Fort Worth is one of the most admired cities for its cultural achievements. The Cultural District encompasses six museums: Kimbell Art Museum, Amon Carter Museum of American Art, Modern Art Museum of Fort Worth, National Cowgirl Museum and Hall of Fame, Cattle Raisers Museum, and Fort Worth Museum of Science and History. While what lies inside these structures shines, the architecture is often just as magical.

Designed by the architect Tadao Ando to house mid-20th-century to contemporary art, the 53,000-square-foot Modern Art Museum of Fort Worth celebrates masters such as Jackson Pollock and Andy Warhol. It’s known internationally as the second largest contemporary art museum, second to New York’s MoMA. Its architectural design embodies the pure, unadorned elements of a modern work of art, with massive planar walls of concrete and immense cantilevered cast-concrete roofs.

Designed by renowned architect Louis I. Kahn, the Kimbell Art Museum is known for its architectural significance, as well as for its impressive collection. In 2013, the Kimbell debuted a $125 million new building by Renzo Piano. Opened in 1961, the Amon Carter Museum of American Art is known for its collection of Western art, particularly of paintings and sculpture by Frederic Remington and Charles M. Russell, and also for one of the largest and most significant American photography collections. In 2001, the museum added almost 20,000 square feet of new gallery space, enabling four times more art to be on view. For more paintings by Frederic Remington and Charles M. Russell, as well as some additional late-19th-century works about the American West, the Sid Richardson Museum sits in historic Sundance Square and exhibits the late oil patriarch’s personal collection of artwork.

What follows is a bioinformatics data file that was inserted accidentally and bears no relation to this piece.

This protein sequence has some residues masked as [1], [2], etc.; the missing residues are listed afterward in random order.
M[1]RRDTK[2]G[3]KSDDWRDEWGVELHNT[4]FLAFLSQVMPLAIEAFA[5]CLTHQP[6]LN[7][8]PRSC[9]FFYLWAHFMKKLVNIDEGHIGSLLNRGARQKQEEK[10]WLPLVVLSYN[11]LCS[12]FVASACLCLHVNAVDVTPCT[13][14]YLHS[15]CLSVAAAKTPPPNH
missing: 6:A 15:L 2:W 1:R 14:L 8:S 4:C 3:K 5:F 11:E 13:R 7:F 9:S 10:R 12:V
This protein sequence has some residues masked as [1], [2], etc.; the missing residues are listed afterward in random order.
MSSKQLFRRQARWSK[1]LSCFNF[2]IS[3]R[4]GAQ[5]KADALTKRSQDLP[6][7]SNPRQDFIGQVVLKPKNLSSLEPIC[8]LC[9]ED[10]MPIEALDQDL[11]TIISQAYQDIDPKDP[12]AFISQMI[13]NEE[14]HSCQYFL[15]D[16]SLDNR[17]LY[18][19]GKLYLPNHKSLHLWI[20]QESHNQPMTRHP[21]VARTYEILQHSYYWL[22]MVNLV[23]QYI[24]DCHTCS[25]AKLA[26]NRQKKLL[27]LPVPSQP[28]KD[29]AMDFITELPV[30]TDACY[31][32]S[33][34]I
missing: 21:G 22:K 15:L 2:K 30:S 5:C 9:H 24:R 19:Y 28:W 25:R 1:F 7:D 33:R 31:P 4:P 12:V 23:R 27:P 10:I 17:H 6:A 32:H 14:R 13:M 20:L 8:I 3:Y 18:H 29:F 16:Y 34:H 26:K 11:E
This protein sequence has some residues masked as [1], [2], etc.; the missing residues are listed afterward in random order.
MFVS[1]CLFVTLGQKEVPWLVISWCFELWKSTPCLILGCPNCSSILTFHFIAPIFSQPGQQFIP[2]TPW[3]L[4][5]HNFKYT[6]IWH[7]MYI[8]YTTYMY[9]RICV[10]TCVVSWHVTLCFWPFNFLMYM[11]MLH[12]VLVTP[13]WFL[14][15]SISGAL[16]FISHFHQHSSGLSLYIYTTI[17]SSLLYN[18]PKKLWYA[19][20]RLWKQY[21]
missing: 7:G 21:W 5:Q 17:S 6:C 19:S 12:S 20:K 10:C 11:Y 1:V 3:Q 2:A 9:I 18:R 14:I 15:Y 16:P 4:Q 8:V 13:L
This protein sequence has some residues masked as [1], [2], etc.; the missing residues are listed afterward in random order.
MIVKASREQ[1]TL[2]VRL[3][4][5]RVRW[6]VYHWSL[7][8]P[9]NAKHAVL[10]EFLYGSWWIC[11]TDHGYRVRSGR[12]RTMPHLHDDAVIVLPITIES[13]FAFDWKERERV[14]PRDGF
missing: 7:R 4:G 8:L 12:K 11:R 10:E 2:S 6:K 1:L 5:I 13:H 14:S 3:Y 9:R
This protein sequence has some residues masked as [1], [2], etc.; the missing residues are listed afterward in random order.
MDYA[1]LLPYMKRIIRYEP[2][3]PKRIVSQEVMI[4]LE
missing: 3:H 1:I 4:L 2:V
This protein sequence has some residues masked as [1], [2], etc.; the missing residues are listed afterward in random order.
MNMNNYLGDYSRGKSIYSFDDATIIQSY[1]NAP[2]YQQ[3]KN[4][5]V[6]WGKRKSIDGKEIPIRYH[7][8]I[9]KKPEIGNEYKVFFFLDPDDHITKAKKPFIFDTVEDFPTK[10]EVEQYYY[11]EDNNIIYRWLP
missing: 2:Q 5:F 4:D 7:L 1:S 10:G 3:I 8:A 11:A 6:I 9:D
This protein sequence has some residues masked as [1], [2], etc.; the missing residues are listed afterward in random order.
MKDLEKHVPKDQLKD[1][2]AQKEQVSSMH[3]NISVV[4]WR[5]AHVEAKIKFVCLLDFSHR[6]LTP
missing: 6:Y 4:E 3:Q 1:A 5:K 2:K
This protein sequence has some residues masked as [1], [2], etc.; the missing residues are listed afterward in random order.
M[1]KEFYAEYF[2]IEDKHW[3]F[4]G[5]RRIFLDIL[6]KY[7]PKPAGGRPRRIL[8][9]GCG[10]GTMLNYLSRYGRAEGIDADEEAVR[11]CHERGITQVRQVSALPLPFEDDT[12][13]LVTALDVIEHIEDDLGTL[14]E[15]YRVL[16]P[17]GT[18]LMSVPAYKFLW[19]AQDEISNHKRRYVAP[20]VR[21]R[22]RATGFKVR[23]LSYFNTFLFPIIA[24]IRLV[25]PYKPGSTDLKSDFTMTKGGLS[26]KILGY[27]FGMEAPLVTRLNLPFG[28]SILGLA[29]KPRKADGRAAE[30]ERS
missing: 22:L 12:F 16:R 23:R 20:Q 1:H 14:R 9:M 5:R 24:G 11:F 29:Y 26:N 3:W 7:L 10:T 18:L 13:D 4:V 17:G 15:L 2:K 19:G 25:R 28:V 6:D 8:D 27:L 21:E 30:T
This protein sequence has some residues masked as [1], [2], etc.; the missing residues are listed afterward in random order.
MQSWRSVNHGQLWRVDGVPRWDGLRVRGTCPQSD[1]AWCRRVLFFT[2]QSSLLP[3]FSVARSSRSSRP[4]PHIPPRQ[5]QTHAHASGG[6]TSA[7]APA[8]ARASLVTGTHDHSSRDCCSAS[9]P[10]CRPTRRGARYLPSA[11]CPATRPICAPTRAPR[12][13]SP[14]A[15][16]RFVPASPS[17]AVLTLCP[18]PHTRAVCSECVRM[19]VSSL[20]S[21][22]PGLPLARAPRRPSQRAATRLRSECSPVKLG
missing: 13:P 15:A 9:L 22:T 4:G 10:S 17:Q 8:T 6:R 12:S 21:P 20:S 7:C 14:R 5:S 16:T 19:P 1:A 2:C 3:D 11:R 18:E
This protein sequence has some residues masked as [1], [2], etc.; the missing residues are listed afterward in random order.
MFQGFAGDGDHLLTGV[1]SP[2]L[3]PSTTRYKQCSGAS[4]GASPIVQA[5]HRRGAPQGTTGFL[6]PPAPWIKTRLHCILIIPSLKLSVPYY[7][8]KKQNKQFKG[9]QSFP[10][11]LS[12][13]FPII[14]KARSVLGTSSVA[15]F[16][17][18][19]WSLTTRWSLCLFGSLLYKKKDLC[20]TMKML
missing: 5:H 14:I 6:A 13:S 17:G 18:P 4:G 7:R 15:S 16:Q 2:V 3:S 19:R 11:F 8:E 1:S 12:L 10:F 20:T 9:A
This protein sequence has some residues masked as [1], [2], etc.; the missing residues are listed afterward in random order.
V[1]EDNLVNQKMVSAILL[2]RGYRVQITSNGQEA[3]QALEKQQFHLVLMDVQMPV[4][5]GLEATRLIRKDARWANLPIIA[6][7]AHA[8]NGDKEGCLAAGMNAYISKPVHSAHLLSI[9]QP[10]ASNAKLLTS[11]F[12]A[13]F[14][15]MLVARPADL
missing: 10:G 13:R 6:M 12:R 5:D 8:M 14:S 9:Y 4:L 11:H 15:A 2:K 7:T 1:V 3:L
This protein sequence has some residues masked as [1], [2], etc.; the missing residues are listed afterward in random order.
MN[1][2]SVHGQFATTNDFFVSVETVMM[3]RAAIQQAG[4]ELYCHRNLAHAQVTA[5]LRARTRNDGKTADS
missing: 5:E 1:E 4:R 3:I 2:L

Right outside the Cultural District sits the 166,000-square-foot Fort Worth Museum of Science and History. Designed by architects Legorreta + Legorreta with Gideon Toal, it houses the Noble Planetarium and the Omni Theater, as well as interactive science exhibitions. Open since 1975, the 33,000-square-foot National Cowgirl Museum and Hall of Fame, designed by David Schwarz, honors women of the American West who have displayed a pioneering spirit and courage. Expect exhibits, a research library, a rare photography collection, and a hall of fame featuring women from Patsy Cline to Sacagawea.

Fort Worth Area Galleries:

Artisans’ Haven at Vagabond Treasures
4236 W. Vickery Boulevard
(817) 377-0909

Fort Worth Art Dealers Association
916 Norwood Street
(817) 735- 0301

Thomas Kinkade Gallery
302 Main Street
(817) 335-1140

William Campbell Contemporary Art
4935 Byers Avenue
(817) 737- 9566

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